"I have all the faith in the world on the progress you've made here in Harford County," he said. "Baltimore City hasn't made any progress. It's the same it was when I was a kid and lived there."

Atkins said Walmart fits in with that plan.

"It's just another part of the progress that Harford County has made," he said.

Councilman Jim McMahan said he got a question about the council's failure to send a letter to the State Highway Administration asking for access to be denied to Route 924 for the MedStar Health building.


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The council sent such a letter to the SHA regarding Walmart.

McMahan said MedStar's property does not touch Route 924 anywhere and MedStar never applied for that access.

"They are on a feeder road which is an extension to Plum Tree [Road], so that has nothing to do with 924," he said.

Sandy funding

Also at the meeting, the council passed a bill revising the membership requirements of the Local Management Board to add the director of a developmental disabilities organization, private sector members and the possibility of allowing people to act as designees in their stead.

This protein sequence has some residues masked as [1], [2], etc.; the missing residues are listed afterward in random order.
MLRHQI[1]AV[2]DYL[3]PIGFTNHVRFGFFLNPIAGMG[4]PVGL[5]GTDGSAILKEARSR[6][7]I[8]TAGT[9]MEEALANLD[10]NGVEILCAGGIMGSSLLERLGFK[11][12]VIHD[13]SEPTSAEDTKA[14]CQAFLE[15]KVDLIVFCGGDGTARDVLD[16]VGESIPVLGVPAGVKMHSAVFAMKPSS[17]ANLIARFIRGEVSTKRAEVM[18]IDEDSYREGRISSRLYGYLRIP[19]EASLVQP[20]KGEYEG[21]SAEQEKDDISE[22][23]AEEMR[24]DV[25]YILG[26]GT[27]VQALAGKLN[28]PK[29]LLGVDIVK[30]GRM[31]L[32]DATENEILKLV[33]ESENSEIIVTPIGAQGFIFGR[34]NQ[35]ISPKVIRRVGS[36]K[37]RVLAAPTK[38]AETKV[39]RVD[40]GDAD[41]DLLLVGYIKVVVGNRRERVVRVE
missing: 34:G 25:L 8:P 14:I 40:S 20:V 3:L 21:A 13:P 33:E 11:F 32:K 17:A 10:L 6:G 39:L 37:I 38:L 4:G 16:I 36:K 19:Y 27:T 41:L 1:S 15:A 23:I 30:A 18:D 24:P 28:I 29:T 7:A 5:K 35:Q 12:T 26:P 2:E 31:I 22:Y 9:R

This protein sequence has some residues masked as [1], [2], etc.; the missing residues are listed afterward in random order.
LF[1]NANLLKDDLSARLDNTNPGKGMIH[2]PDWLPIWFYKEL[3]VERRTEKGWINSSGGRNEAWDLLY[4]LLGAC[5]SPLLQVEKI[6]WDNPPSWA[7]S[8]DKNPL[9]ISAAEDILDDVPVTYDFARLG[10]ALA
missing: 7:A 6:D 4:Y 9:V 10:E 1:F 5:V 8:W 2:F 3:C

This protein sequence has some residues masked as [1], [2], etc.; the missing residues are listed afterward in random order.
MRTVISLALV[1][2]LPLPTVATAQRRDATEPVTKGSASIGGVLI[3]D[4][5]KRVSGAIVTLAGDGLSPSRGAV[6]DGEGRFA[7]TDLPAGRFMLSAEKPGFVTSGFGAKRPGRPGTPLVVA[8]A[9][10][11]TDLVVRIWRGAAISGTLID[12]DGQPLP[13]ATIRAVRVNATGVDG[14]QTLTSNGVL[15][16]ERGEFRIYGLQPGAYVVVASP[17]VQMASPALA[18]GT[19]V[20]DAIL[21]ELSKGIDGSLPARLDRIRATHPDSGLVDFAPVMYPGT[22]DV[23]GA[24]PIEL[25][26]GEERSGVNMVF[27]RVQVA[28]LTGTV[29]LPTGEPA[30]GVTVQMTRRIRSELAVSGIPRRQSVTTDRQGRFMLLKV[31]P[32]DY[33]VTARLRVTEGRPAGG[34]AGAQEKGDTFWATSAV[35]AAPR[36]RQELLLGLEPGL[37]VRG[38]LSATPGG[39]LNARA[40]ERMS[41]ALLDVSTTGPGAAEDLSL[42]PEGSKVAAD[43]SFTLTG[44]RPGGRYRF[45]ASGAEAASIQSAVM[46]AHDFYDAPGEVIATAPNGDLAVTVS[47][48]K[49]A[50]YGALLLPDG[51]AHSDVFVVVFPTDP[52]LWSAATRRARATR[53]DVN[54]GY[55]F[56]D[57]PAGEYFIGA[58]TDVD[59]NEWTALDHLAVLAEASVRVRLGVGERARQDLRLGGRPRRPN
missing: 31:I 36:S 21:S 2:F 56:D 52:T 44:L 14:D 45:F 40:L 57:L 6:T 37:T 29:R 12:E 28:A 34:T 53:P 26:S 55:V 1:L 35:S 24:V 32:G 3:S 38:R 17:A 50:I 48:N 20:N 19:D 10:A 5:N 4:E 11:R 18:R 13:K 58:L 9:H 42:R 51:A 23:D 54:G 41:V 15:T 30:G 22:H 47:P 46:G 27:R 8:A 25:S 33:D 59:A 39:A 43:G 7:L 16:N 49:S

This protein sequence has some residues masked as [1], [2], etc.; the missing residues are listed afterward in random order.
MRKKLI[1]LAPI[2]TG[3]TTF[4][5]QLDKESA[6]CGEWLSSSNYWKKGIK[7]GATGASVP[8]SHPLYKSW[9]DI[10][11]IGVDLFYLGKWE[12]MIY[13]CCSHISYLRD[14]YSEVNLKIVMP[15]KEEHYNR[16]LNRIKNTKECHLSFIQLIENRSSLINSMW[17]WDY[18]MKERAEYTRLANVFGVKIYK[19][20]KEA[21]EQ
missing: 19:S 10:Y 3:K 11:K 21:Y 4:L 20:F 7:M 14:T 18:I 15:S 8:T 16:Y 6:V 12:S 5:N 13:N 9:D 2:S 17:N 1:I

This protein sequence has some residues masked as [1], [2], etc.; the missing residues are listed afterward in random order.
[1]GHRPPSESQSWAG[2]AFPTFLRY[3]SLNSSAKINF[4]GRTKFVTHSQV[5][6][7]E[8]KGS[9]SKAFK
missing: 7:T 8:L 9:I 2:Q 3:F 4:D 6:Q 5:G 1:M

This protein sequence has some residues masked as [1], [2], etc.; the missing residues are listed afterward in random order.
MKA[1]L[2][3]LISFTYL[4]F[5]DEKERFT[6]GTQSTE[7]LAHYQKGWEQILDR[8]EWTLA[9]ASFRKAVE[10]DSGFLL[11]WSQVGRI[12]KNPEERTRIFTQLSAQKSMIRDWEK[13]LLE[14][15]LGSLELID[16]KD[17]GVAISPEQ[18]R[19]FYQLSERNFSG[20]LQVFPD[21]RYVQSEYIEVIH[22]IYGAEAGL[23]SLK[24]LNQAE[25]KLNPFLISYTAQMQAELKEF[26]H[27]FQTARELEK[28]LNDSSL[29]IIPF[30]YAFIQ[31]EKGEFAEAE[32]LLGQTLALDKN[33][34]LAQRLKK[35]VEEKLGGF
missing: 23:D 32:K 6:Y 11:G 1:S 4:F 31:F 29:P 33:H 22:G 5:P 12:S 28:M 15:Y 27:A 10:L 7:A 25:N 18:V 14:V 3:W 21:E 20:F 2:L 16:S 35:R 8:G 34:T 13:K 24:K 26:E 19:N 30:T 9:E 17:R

The council approved $1.2 million to fund estimated expenses attributed to Hurricane Sandy and unanticipated weather-related events.

Ryan Burbey, of the Harford County Education Association, again warned the council that times were dire for the county's school system, now that superintendent Robert Tomback and associate superintendent Bill Lawrence were stepping down.

"The future isn't quite as bright as the county's economic lens right now," he said, mentioning "an eminent funding crisis for your schools."

He said schools are losing money in state aid and are facing a budget hole of $20 million.

Burbey added he did not want to see schools close and other serious consequences because of lack of funding and support.

"I need you all to move past this idea of bricks and mortar for schools," he said. "This is definitely serious at this point."